It is in connection with the dumping operation that rubber balls 108 become useful. The operator may elevate the box, but not immediately tilt it, while still at some distance from the pick-up truck or other receiving vehicle, in order to avoid any possible interference between the truck and the box during the elevation. He then may back the tractor while observing the balls 108, which he may easily see from the driver's seat, until the balls are closely adjacent, but not deflected by, the side walls of the truck bed. He may thus avoid backing any tractor part into the truck, which might of course be damaging to either or both, and still be assured that the pouring lip of the box is disposed directly above the truck bed, for dumping the box contents into the truck bed without spillage.

Reversing the action of the cylinder, by exhausting fluid from its lower end, of course reverses the described dumping process. The box first pivots downwardly and rearwardly to a horizontal position, until its support members 48 rest on the horizontal portions of slide bars 32, with cover 54 being simultaneously closed by links 76, and the slide bars 32 then move downwardly in slides 28 until the box rests on its base 20, its forward end being guided accurately into a proper lateral position by guide members 50. The center of gravity of the box is disposed well forwardly of the rearward end of base 20, so that so long as the box is on the base, it requires no support from the cylinder. Thus the tractor and box may be stored for any length of time with the tractor engine and hydraulic system inactive.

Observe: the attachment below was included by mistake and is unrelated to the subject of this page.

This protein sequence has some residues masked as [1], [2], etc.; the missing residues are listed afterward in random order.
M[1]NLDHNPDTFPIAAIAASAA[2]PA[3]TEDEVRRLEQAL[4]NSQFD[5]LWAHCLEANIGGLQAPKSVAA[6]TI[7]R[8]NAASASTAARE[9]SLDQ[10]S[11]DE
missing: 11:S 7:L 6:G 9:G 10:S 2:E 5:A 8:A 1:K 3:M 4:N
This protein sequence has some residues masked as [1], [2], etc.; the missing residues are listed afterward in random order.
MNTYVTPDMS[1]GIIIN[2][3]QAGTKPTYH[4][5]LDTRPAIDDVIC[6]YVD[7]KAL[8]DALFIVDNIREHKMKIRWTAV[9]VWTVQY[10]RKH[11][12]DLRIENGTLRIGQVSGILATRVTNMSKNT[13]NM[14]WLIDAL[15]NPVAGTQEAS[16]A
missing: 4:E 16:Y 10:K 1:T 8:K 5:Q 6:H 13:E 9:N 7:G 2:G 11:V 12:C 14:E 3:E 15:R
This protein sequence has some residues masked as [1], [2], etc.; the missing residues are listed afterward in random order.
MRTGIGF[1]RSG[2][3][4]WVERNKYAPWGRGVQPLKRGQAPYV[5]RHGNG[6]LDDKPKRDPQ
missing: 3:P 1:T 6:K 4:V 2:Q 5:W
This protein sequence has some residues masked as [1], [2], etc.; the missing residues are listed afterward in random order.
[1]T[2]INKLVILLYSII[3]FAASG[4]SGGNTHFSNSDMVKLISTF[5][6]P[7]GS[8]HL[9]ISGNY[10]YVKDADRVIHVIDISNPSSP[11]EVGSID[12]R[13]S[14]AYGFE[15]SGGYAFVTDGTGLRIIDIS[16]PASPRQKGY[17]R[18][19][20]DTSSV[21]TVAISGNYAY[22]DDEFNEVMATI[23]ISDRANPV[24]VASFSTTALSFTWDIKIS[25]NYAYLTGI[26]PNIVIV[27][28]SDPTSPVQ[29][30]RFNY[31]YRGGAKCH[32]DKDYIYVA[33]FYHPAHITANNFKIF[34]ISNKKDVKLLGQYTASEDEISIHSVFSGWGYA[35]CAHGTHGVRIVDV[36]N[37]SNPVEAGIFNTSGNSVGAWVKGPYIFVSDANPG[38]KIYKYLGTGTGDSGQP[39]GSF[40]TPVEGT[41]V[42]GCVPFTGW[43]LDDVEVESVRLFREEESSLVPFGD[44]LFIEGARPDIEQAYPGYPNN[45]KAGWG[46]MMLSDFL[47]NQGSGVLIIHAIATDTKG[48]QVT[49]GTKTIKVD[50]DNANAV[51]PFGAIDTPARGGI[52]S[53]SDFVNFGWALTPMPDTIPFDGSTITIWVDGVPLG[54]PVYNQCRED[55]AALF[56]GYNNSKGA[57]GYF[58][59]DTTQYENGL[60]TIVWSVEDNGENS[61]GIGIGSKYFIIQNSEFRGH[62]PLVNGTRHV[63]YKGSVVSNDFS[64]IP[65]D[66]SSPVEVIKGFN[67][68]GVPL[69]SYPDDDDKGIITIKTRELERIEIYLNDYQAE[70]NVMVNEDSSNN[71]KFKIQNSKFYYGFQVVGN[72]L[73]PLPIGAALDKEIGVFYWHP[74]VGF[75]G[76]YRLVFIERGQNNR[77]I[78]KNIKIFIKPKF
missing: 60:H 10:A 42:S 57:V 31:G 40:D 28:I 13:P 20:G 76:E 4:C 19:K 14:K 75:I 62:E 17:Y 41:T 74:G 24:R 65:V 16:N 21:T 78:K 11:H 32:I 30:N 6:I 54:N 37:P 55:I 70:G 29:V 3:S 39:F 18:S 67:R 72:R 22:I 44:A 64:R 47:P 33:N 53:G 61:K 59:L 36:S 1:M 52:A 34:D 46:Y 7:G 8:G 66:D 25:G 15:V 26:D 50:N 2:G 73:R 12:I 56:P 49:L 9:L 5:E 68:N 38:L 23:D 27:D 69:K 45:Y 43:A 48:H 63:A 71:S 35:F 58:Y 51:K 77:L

The connection of the box to clippings conduit 8 is of course severed, as shown in FIG. 3, whenever the box is elevated, but automatically re-established whenever the box is lowered. It would of course be possible to connect the conduit directly to the box, but this would require a conduit of such length, to accommodate the raising and tilting of the box, that it would be excessively slack and unmanageably cumbersome when the box is lowered.

While we have shown and described a specific embodiment of our invention, it will be readily apparent that many minor changes of structure and operation could be made without departing from the spirit of the invention.